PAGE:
NIMBY Nonsense Continues At Lakeview Whole Foods Meetings
By Jim Bochnowski in News on May 12, 2015 6:05PM
Lakeview's latest neighborhood eyesore could be a new Whole Foods Market, according to some unhappy residents.
One hundred opinionated Lakeview residents shared their concerns about a proposed new neighborhood Whole Foods with Michael Bashaw, the head of Whole Foods' Midwest Division, Monday evening at the Mystic Celt.
The grocery giant's current Lakeview store, at 3300 N. Ashland Ave. opened in 1996 and is 31,500 square-foot—a speck compared to the labyrinthine, 79,000 square-foot Whole Foods located near North Avenue. That is why the company plans on opening up a 75,000 square-foot store one block away, at 3201 N. Ashland Ave. The building will feature 300 parking spots on the first floor and the basement, and a full store on the second story.
Needless to say, some members of the community are not ecstatic about the prospect.
Speaking for the Melrose Street Concerned Residents, Tricey Morelli summed up the fears of the locals:
"Subconsciously, you see a big building like this and there's no windows into the building, so it makes you think, like, 'Why aren't there windows on the main floor? Are they fearful that someone's going to bash the windows? Is there going to be crime?' It kind of almost makes it look a little bit like a mean street."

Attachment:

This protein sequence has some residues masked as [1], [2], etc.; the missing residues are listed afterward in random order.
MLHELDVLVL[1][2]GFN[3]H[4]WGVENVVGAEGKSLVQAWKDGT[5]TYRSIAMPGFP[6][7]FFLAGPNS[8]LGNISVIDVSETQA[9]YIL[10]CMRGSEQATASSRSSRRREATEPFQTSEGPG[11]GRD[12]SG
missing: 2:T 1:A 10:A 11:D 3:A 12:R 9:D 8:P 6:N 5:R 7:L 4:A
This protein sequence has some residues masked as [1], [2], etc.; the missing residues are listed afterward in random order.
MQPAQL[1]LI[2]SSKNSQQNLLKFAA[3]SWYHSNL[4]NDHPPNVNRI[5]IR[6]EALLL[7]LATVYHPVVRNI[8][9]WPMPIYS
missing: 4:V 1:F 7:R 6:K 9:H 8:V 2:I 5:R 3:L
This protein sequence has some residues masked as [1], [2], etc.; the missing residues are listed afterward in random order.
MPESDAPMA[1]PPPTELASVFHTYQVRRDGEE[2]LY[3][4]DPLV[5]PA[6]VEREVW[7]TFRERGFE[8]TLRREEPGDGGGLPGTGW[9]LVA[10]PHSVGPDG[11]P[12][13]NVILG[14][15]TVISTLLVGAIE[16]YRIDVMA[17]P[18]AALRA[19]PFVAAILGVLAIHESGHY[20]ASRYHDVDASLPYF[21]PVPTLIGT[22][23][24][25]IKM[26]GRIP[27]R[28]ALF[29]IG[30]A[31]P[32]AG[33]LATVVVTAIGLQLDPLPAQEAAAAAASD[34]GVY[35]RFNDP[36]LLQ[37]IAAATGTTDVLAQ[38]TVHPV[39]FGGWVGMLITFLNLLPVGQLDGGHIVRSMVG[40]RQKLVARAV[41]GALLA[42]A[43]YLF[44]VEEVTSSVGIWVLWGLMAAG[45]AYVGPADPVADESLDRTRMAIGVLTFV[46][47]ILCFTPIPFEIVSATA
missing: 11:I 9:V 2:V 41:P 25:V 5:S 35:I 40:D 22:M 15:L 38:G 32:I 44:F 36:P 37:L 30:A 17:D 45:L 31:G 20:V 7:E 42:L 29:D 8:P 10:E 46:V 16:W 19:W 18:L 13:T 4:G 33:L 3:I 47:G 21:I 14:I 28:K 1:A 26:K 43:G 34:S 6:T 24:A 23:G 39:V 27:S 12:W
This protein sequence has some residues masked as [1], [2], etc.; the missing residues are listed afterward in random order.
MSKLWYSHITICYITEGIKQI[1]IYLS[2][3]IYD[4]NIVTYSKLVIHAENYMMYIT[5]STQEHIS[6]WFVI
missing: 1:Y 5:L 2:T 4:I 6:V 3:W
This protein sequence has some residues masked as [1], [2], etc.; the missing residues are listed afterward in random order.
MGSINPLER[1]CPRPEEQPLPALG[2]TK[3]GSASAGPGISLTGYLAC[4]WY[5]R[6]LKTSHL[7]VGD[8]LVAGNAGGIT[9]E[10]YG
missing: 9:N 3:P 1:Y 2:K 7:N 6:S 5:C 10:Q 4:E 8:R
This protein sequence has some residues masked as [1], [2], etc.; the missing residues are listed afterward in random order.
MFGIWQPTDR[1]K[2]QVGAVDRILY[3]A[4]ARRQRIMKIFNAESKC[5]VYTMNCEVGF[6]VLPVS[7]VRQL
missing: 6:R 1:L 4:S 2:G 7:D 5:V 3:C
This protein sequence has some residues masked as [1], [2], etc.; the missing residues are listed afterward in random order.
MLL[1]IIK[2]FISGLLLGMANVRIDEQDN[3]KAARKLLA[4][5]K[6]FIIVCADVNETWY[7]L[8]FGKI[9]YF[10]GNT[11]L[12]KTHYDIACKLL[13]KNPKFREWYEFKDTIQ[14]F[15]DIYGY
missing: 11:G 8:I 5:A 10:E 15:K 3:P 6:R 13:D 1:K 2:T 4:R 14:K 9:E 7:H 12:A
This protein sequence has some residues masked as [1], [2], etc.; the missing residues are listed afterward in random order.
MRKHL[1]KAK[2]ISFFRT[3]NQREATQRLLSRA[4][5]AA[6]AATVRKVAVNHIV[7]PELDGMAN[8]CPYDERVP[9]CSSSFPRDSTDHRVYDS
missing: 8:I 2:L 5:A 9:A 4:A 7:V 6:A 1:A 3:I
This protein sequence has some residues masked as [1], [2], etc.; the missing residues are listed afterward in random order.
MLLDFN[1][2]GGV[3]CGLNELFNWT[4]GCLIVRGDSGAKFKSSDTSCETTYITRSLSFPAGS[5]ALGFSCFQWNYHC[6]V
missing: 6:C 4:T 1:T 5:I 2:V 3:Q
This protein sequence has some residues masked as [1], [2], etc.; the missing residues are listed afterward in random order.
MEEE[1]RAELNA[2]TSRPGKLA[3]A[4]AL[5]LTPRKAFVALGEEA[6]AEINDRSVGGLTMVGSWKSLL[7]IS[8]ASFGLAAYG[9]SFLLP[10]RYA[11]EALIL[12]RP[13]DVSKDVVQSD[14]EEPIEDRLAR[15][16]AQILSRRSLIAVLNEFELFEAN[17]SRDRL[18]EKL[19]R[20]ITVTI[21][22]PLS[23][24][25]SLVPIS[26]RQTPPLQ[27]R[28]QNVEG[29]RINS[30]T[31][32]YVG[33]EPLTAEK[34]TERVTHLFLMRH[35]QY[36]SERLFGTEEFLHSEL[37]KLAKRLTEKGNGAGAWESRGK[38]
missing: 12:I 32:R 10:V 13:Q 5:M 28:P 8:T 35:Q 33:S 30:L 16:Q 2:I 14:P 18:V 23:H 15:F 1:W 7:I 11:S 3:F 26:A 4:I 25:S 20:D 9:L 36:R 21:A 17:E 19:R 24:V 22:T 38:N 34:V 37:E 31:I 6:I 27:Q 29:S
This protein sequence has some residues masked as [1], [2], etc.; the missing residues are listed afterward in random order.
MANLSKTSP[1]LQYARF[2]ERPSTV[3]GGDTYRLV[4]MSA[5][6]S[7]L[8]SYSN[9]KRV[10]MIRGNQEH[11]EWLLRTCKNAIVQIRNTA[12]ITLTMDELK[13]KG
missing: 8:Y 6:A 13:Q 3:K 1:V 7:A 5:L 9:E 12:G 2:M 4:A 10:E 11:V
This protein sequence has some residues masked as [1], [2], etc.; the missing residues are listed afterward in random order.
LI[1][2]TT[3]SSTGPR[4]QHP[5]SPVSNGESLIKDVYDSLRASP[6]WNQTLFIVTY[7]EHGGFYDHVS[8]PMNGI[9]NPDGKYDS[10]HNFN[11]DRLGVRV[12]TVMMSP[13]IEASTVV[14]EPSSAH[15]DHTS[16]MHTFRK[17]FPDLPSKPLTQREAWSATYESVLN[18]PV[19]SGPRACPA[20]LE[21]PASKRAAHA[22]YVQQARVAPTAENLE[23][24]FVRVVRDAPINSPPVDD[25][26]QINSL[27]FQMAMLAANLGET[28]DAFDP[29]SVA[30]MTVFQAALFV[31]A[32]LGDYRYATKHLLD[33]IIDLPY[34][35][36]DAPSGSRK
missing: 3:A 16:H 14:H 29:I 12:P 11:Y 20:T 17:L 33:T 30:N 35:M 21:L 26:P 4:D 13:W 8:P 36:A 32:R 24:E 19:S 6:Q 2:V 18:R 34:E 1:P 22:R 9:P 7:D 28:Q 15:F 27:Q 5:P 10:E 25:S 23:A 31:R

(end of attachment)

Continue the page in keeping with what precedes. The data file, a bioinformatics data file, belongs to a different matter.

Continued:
This woman is speaking about a Whole Foods store in Lakeview, which has us confused. Are there roving bands of recent college graduates and moms with strollers running around, smashing windows and defacing property? We certainly can't discount the possibility.
To his credit, Bashaw did not start laughing uncontrollably when listening to their complaints. He said, "We tried to design this and think about the concerns and minimize them wherever possible, but we'd still like to be able to operate a supermarket, and this is what we need to do that."
But a large grocery store being greeted with resistance within a neighborhood isn't exactly a new phenomenon. Look at the Wicker Park residents who are still waiting for their Trader Joe's. Is it ever possible for a business to move into a neighborhood without making someone angry? These are the questions that will plague local developers for eons to come.